Sat, Feb 25, 2006 - Page 16 News List

A fabled pastime for the upper crust

As public gamelands in the US shrink, the cost of hunting is going up


Blue-collar workeers are being priced out of blood sports in the US.


Having long been a way for politicians to burnish their bonafides with rural voters, hunting is steadily morphing into a high-class pursuit for the wealthiest and well-connected, say local officials in this rugged brush land of South Texas where US Vice President Dick Cheney accidentally shot one of his hunting companions.

As the availability of public gamelands has shrunk, private outings to special preserves like the Armstrong Ranch, where Cheney accidentally fired his 28-gauge shotgun at Texas lawyer Harry Whittington earlier this month, are fast becoming the only way to share in one of the state's most fabled pastimes, many here complain.

So when local residents hear outsiders describe how big ranch hunts are typical for those who live in this part of Texas, many respond with a roll of the eyes. "If you don't know somebody who owns a big ranch or unless you're quite well off you don't get invited on these special hunts," said Chuck Shipley, 65, who runs the state's visitor center in Kingsville, 80km north on Route 77 of the Armstrong Ranch. "It's not like it used to be. It's pretty expensive to hunt in Texas."

But the cost means little to outside luminaries who gather at local ranches. Cheney was merely the latest in a stream of high rollers to hunt on one of the several massive ranches in the county, officials said.

"The big oil men, the chemical companies, all the bigwigs come down here to hunt," said Shipley. It's a far cry, he said, from the days when anyone with a rifle or shotgun could set out across the railroad tracks into the vast open spaces and hunt for deer, birds, and other varied wildlife found here.

Deep in the windswept plains of Kenedy County -- population about 400, with no restaurant or gas station in 2,253 square kilometers -- the Armstrong Ranch, like the nearby Kenedy and King ranches, has been host to presidents and princes.

Britain's Prince Charles once played a polo match on the 20,234 hectare spread in the Lower Rio Grande Valley between the Gulf of Mexico and the Mexican border. Both presidents Bush have been to the ranches here several times, according to locals.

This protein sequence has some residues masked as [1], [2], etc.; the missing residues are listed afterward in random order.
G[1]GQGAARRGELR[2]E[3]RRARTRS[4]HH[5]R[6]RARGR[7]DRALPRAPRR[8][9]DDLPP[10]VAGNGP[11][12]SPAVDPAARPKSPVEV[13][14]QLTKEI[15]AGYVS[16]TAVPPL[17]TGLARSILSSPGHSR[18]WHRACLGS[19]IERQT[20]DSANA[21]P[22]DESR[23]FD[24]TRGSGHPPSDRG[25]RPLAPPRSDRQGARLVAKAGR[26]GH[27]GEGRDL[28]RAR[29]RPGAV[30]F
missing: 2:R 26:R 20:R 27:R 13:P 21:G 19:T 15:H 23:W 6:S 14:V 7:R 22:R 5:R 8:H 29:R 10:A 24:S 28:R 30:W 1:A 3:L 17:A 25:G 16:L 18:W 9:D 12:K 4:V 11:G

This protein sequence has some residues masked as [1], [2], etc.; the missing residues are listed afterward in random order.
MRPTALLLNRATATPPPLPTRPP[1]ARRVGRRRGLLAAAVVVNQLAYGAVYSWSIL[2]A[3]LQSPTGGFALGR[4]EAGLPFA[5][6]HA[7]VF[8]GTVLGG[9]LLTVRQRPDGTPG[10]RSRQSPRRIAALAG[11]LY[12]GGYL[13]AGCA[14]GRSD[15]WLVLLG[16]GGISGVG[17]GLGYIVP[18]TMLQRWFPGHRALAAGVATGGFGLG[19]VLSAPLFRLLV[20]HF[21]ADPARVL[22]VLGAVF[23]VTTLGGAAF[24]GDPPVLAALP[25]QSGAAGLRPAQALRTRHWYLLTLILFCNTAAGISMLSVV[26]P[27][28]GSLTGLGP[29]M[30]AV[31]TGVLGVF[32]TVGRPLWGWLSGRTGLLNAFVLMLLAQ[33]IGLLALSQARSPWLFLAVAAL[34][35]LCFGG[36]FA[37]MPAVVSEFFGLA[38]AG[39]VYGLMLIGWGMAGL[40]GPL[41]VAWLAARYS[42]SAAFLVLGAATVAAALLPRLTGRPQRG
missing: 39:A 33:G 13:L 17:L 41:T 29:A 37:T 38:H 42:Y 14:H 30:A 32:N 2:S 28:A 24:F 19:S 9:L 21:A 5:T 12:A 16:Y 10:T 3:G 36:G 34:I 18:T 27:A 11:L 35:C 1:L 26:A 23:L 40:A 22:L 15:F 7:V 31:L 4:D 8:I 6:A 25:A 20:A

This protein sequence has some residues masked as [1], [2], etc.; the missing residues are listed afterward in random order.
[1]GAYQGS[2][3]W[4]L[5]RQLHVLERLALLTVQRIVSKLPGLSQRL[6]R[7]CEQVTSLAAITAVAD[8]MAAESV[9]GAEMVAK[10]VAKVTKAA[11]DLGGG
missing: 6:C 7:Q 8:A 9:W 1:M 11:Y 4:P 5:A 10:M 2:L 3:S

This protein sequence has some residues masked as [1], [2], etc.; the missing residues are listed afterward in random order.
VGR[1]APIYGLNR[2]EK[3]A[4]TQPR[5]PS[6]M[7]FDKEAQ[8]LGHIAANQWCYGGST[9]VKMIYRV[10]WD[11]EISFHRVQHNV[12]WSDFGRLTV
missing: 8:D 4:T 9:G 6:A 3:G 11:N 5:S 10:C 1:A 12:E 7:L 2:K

Settled in 1882 by John Armstrong III, a lawman famed for capturing the outlaw John Wesley Hardin, it became the homestead for a powerful family that mixed rugged ranch life with Harvard and Yale educations and has been a fixture in Texas Republican politics for generations.

The founder's son, Tom, became one of the first executives for the Standard Oil Company in the early part of the 20th century. The late Tobin Armstrong, who died last fall, was a top fund-raiser for the Bush-Cheney reelection campaign, collecting more than US$100,000 in 2004.

There are an estimated 20 million active hunters in the US, according to industry groups. More than one million Texans alone apply for hunting licenses each year, according state wildlife figures.

And politics and hunting have long been inextricably linked here, as politicians have sought to embody the rugged individualism of the only state in the union that was once an independent republic.

"Hunting is deeply ingrained in our folklore and heritage," said Thomas Myers, a political science professor who teaches state government at Baylor University in Waco, Texas, and who grew up on a ranch. "Just like [former US president] Richard Nixon watched the Washington Redskins play football, here you go kill Bambi or some birds and you're part of one of the boys."

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